Arundhati, who also changed jobs shared how having time for herself “felt like gasping for air. You know, my mental health was like it suddenly had access to so much oxygen and felt like it just didn’t know what to do.” While she discovered gardening in her time off, others mentioned rekindling their love for music, learning yoga or following other pursuits which had taken a backseat all these years. They also shared how they were finally able to give quality time to the important people in their lives and build meaningful relationships. Abbas, who shifted to a job which allowed him to work remotely for the first time mentioned how he explored moving to the hills and although the hours were still long, “the fact that I was close to nature, something that I enjoy a lot. With whatever time off that I did have, I could go out and explore the environment around me – go out for walks, go for hikes.”

It is no surprise then that this need for actively re-claiming life is showing up in recent surveys on work. The Great X report suggests that 61% of employees in India are willing to accept a lower salary or forgo a pay rise and/or a promotion for better work-life balance, overall well-being and happiness. According to LinkedIn’s study too, half of India’s workforce believes that work-life balance is just as important as their salary today.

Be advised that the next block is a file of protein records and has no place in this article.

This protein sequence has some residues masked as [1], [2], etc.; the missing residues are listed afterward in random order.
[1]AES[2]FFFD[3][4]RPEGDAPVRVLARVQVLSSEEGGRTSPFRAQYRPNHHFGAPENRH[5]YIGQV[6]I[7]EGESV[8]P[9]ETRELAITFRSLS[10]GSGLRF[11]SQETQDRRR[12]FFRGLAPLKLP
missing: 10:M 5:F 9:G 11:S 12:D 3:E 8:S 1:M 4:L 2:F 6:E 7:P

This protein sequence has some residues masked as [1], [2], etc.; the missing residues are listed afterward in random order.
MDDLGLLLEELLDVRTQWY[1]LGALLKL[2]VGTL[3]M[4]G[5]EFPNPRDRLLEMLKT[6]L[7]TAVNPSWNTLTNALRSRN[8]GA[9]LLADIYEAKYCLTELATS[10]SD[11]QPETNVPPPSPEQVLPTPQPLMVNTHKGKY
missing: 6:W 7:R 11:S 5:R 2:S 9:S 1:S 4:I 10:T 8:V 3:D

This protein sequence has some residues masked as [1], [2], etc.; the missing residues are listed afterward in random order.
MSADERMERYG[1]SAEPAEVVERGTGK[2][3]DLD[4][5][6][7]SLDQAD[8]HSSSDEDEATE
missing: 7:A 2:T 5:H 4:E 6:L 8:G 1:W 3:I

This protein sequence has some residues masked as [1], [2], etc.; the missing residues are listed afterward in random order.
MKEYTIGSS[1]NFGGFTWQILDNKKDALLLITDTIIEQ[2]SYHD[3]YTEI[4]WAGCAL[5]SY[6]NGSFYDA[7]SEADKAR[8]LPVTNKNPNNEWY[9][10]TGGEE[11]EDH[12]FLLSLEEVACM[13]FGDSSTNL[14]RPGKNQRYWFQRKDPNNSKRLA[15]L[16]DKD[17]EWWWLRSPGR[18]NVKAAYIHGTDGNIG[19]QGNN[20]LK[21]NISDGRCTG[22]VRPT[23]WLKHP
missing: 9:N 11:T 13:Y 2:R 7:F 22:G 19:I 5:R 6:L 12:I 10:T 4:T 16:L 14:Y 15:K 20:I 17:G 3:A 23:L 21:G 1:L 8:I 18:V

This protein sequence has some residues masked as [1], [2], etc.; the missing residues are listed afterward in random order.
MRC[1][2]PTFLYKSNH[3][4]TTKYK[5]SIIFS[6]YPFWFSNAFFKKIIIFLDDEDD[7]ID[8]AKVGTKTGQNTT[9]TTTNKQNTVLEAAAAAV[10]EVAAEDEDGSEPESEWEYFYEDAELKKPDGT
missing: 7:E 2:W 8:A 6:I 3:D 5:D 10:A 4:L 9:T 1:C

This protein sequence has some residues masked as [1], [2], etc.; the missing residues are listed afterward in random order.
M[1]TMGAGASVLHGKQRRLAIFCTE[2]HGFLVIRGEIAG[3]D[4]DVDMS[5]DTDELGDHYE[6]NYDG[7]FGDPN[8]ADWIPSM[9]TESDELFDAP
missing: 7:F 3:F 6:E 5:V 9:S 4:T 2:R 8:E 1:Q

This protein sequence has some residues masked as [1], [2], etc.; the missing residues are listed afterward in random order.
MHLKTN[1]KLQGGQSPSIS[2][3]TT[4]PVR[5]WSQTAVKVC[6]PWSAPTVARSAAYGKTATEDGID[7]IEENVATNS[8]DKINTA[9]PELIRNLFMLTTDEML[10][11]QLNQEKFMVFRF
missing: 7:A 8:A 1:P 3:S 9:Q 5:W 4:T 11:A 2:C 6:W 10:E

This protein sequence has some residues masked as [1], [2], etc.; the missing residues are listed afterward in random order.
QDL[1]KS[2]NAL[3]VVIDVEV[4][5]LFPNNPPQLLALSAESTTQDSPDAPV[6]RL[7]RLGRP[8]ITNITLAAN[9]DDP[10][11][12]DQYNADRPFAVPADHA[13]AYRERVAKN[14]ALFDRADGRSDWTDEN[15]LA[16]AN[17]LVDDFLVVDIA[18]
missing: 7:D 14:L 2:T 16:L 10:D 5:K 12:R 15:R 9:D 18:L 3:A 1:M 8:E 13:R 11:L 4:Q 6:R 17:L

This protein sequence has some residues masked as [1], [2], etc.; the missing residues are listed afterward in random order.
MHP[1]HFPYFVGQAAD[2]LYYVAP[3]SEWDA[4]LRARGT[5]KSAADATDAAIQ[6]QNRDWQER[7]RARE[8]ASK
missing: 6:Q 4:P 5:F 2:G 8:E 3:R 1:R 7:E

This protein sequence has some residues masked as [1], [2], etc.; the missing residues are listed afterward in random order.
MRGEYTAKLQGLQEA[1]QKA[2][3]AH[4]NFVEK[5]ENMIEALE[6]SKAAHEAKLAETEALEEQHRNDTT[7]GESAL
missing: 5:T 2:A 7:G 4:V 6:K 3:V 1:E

Re-imagining work in our lives

I really didn’t believe before the pandemic, that it was possible to work the way that I have been. The world has shifted to sort of remote working with flexible hours, locations”, mulls Abbas, “so that’s the big shift, something that I thought was impossible. And I know that the same levels of productivity, efficiency can be maintained, we just needed to sort of take a step back, relook at our systems, and processes, mechanisms.”